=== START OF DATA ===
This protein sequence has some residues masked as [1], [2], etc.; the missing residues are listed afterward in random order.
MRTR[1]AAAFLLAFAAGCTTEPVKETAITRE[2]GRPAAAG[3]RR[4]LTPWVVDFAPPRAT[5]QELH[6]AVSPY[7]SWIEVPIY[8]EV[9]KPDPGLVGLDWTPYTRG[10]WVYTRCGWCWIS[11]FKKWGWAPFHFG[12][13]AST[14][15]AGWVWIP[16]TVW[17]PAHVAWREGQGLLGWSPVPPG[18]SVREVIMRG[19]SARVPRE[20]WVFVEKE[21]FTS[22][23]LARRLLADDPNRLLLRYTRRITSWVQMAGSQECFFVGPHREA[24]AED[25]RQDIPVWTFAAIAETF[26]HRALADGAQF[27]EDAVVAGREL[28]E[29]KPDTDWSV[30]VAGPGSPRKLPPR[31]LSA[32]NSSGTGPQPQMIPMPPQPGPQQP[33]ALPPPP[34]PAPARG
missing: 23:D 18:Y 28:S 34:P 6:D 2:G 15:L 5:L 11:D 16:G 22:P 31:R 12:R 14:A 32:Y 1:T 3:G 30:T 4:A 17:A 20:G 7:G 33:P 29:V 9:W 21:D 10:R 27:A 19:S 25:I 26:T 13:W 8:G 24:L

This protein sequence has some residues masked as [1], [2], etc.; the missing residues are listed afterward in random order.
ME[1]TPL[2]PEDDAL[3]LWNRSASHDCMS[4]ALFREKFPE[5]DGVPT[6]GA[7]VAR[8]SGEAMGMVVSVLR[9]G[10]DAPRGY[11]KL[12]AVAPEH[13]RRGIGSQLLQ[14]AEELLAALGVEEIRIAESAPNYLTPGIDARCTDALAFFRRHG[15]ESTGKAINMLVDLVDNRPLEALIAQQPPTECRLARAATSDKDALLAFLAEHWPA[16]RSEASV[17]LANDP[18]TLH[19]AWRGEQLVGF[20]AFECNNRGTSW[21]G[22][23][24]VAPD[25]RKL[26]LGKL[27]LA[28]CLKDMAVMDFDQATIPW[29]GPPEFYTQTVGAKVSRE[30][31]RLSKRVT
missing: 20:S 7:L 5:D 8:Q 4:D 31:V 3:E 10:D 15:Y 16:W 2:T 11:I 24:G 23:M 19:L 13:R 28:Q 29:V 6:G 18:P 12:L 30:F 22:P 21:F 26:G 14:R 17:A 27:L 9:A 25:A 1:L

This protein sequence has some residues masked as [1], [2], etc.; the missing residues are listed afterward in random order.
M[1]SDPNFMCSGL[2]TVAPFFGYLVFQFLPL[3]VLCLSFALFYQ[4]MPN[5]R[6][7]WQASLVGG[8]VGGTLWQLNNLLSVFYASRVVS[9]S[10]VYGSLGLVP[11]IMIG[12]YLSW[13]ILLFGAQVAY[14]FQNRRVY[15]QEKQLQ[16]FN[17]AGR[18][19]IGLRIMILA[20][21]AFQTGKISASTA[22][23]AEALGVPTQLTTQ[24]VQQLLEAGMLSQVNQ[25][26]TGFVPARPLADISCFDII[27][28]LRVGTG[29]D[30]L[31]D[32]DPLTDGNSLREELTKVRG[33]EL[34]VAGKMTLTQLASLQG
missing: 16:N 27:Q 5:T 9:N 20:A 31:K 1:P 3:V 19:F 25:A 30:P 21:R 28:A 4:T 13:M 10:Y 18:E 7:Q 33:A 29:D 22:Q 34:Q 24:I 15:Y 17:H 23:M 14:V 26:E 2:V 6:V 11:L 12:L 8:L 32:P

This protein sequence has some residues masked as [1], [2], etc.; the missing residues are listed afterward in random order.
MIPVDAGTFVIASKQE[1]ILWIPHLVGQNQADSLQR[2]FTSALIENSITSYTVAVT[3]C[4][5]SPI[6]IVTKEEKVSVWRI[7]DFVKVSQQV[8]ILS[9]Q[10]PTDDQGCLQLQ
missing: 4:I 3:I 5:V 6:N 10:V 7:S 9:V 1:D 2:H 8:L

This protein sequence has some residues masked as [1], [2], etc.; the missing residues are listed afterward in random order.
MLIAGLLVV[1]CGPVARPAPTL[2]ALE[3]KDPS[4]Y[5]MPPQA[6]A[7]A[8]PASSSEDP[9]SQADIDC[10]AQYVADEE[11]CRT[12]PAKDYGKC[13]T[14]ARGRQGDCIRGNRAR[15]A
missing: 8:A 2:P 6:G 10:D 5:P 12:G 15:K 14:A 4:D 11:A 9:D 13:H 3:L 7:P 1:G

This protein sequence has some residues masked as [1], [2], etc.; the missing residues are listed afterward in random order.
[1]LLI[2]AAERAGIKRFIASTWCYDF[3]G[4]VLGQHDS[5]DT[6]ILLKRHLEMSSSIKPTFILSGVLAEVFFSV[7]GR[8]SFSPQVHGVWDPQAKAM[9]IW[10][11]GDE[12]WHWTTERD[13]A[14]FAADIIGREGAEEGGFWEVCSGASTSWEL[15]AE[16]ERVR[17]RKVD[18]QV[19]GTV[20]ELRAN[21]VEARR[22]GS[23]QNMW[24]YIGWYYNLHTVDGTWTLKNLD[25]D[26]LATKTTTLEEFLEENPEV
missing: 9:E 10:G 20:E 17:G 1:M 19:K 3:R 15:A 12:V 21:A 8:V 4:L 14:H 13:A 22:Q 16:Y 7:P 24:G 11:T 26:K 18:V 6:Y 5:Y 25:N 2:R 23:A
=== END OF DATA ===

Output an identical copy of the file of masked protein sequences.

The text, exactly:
This protein sequence has some residues masked as [1], [2], etc.; the missing residues are listed afterward in random order.
MRTR[1]AAAFLLAFAAGCTTEPVKETAITRE[2]GRPAAAG[3]RR[4]LTPWVVDFAPPRAT[5]QELH[6]AVSPY[7]SWIEVPIY[8]EV[9]KPDPGLVGLDWTPYTRG[10]WVYTRCGWCWIS[11]FKKWGWAPFHFG[12][13]AST[14][15]AGWVWIP[16]TVW[17]PAHVAWREGQGLLGWSPVPPG[18]SVREVIMRG[19]SARVPRE[20]WVFVEKE[21]FTS[22][23]LARRLLADDPNRLLLRYTRRITSWVQMAGSQECFFVGPHREA[24]AED[25]RQDIPVWTFAAIAETF[26]HRALADGAQF[27]EDAVVAGREL[28]E[29]KPDTDWSV[30]VAGPGSPRKLPPR[31]LSA[32]NSSGTGPQPQMIPMPPQPGPQQP[33]ALPPPP[34]PAPARG
missing: 23:D 18:Y 28:S 34:P 6:D 2:G 15:L 5:L 11:D 16:G 22:P 31:R 12:R 14:A 32:Y 1:T 3:G 30:T 4:A 17:A 20:G 7:G 33:P 29:V 9:W 21:D 10:R 27:A 19:S 25:I 26:T 13:W 8:G 24:L

This protein sequence has some residues masked as [1], [2], etc.; the missing residues are listed afterward in random order.
ME[1]TPL[2]PEDDAL[3]LWNRSASHDCMS[4]ALFREKFPE[5]DGVPT[6]GA[7]VAR[8]SGEAMGMVVSVLR[9]G[10]DAPRGY[11]KL[12]AVAPEH[13]RRGIGSQLLQ[14]AEELLAALGVEEIRIAESAPNYLTPGIDARCTDALAFFRRHG[15]ESTGKAINMLVDLVDNRPLEALIAQQPPTECRLARAATSDKDALLAFLAEHWPA[16]RSEASV[17]LANDP[18]TLH[19]AWRGEQLVGF[20]AFECNNRGTSW[21]G[22][23][24]VAPD[25]RKL[26]LGKL[27]LA[28]CLKDMAVMDFDQATIPW[29]GPPEFYTQTVGAKVSRE[30][31]RLSKRVT
missing: 20:S 7:L 5:D 8:Q 4:D 31:V 3:E 10:D 15:Y 16:W 2:T 11:I 24:G 23:M 19:L 13:R 28:Q 29:V 6:G 18:P 12:L 30:F 22:P 21:F 26:G 14:R 17:A 27:L 9:A 25:A 1:L

This protein sequence has some residues masked as [1], [2], etc.; the missing residues are listed afterward in random order.
M[1]SDPNFMCSGL[2]TVAPFFGYLVFQFLPL[3]VLCLSFALFYQ[4]MPN[5]R[6][7]WQASLVGG[8]VGGTLWQLNNLLSVFYASRVVS[9]S[10]VYGSLGLVP[11]IMIG[12]YLSW[13]ILLFGAQVAY[14]FQNRRVY[15]QEKQLQ[16]FN[17]AGR[18][19]IGLRIMILA[20][21]AFQTGKISASTA[22][23]AEALGVPTQLTTQ[24]VQQLLEAGMLSQVNQ[25][26]TGFVPARPLADISCFDII[27][28]LRVGTG[29]D[30]L[31]D[32]DPLTDGNSLREELTKVRG[33]EL[34]VAGKMTLTQLASLQG
missing: 16:N 27:Q 5:T 9:N 20:A 31:K 1:P 3:V 19:F 25:A 30:P 21:R 28:A 4:T 13:M 10:Y 18:E 7:Q 33:A 29:D 22:Q 34:Q 24:I 15:Y 17:H 23:M 14:V 26:E 2:V 6:V 11:L 12:L 8:L 32:P

This protein sequence has some residues masked as [1], [2], etc.; the missing residues are listed afterward in random order.
MIPVDAGTFVIASKQE[1]ILWIPHLVGQNQADSLQR[2]FTSALIENSITSYTVAVT[3]C[4][5]SPI[6]IVTKEEKVSVWRI[7]DFVKVSQQV[8]ILS[9]Q[10]PTDDQGCLQLQ
missing: 4:I 3:I 5:V 6:N 10:V 7:S 9:V 1:D 2:H 8:L

This protein sequence has some residues masked as [1], [2], etc.; the missing residues are listed afterward in random order.
MLIAGLLVV[1]CGPVARPAPTL[2]ALE[3]KDPS[4]Y[5]MPPQA[6]A[7]A[8]PASSSEDP[9]SQADIDC[10]AQYVADEE[11]CRT[12]PAKDYGKC[13]T[14]ARGRQGDCIRGNRAR[15]A
missing: 8:A 2:P 6:G 10:D 5:P 12:G 15:K 14:A 4:D 11:A 9:D 13:H 3:L 7:P 1:G

This protein sequence has some residues masked as [1], [2], etc.; the missing residues are listed afterward in random order.
[1]LLI[2]AAERAGIKRFIASTWCYDF[3]G[4]VLGQHDS[5]DT[6]ILLKRHLEMSSSIKPTFILSGVLAEVFFSV[7]GR[8]SFSPQVHGVWDPQAKAM[9]IW[10][11]GDE[12]WHWTTERD[13]A[14]FAADIIGREGAEEGGFWEVCSGASTSWEL[15]AE[16]ERVR[17]RKVD[18]QV[19]GTV[20]ELRAN[21]VEARR[22]GS[23]QNMW[24]YIGWYYNLHTVDGTWTLKNLD[25]D[26]LATKTTTLEEFLEENPEV
missing: 9:E 10:G 20:E 17:G 1:M 19:K 3:R 15:A 12:V 21:A 8:V 4:L 14:H 13:A 22:Q 16:Y 7:P 24:G 11:T 26:K 18:V 6:Y 5:Y 25:N 2:R 23:A